UMass must take preventative action against sexual assault

UMass’response to the protests lacks a concrete action plan

Collegian File Photo

Collegian File Photo

By Manas Pandit, Collegian Contributor

“We commit to identifying the support, outreach, and reporting tools that are most effective in meeting the needs of our community,” reads The University of Massachusetts’ second statement in response to recent protests on campus. The statements betray an obvious error in the administration’s way of thinking: it seems to believe its only responsibility to the community comes after the damage has been done.

The importance of supporting sexual assault victims, providing outreach and having a well-functioning reporting apparatus is self-explanatory. Behaving as though action on these fronts absolves the University of the responsibility to actually prevent sexual assault is ridiculous.

The Chancellor’s statement on September 20 clearly demonstrates this flawed thinking.  A 400-word email to the student body contains only one sentence focusing on what must be done to actually prevent sexual assault. The chief concerns of the email are as follows: making it clear that UMass cannot take legal action due to a lack of “actionable” evidence, reminding us all of the reporting infrastructure in place (yes, we get it UMass, you’re here for people who’ve been sexually assaulted, you just won’t lift a finger to stop it) and finally, of course, to threaten rioters with legal action.

I would point out that there is even less actionable evidence in the case of riots than there is with regards to sexual assault in fraternity housing, but this obvious contradiction is apparently unimportant to the administration. To make matters worse, there are already investigations into student activities relating to the protests, which quite literally means property is being valued over sexual assault victims —no investigations have been launched regarding any specific sexual assault case.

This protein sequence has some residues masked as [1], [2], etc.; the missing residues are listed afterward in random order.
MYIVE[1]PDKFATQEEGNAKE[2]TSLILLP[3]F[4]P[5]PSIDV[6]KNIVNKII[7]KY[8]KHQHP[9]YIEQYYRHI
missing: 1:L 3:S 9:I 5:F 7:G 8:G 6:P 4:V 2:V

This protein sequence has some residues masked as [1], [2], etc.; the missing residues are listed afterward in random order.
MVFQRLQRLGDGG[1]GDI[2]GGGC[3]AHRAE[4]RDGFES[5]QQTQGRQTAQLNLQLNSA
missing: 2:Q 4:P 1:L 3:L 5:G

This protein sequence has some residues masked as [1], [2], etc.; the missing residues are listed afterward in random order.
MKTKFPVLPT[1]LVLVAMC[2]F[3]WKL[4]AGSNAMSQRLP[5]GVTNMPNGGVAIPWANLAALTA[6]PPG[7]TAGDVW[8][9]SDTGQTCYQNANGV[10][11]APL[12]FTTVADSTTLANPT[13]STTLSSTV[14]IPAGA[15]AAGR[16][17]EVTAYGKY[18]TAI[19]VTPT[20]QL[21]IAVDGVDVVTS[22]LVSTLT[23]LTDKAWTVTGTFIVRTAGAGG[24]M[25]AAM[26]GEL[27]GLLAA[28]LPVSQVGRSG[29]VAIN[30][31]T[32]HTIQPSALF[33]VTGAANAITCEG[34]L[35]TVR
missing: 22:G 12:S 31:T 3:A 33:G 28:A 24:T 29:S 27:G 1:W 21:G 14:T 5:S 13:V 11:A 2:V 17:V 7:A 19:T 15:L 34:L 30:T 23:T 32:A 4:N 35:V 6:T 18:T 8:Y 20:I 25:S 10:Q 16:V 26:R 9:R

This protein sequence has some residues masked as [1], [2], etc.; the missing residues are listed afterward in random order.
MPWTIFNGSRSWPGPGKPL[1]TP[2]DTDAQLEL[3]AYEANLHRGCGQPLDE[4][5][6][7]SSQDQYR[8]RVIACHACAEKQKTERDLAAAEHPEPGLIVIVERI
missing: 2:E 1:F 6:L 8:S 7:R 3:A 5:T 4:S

The one time the statement talks about preventing sexual assault, it mentions in vague terms the need to “change the culture.” Of course, the Chancellor’s statement goes no further than this cursory crowd-pleaser.

The University’s second email on the topic shows some intent and specificity. It calls attention to the University’s planned partnership with a “consultant who specializes in sexual assault prevention within Greek-letter organizations,” which sounds promising, until you realize that this morsel of positive change is sandwiched between a description of SASA, which is the Sexual Assault Support & Advocacy, and a tutorial on sexual assault reporting. At risk of belaboring the point, being there after the fact does not mean that UMass’work is done.

If a pervasive culture of sexual assault is present on campus, as the statement acknowledges, what are the tangible steps being taken in order to change it? In Feb. 2021, it took the University approximately one week to place a fraternity under interim suspension, following allegations of violating UMass COVID-19 policies. There has been no such action this time, with suspected sexual assault.

If this pervasive culture is limited to (or at the very least, at its apex in) fraternities, what is the UMass administration doing to fix it? Sexual assault is a problem in fraternity parties because of the power imbalance between brothers and the women they choose to prey on. What is being done to reduce that imbalance? What is being done to reduce the power of fraternities in general?

If there was an actual wish on UMass’ part to curtail frat culture and keep the fraternities in line, reforming the financial side of things would be an obvious first step. Getting the Student Government Association involved,  much like how they work with RSOs on budgeting would be a possible solution. Sadly, not much is being done and the incentive for this inaction is obvious when three-fourthsof all college donationsare from Greek alumni.

Whatever your opinion may be on the measures I suggest above, we can all agree that something must be done, which is why UMass’ nearignorance of this aspect of the sexual assault problem is frustrating. The administration’s attitude in both statements is like using a glass to empty a capsizing boat; they must patch the hole instead.

As a student body, we have the ability to do something. In their second statement the administration offered a link where we can offer our own input on the University’s sexual assault reporting process. I urge all of our readers to click that link, and to tell our administration what we want from them. It’s a small step for us, but it could contribute to a better and safer campus for all.

Manas Pandit can be reached at [email protected].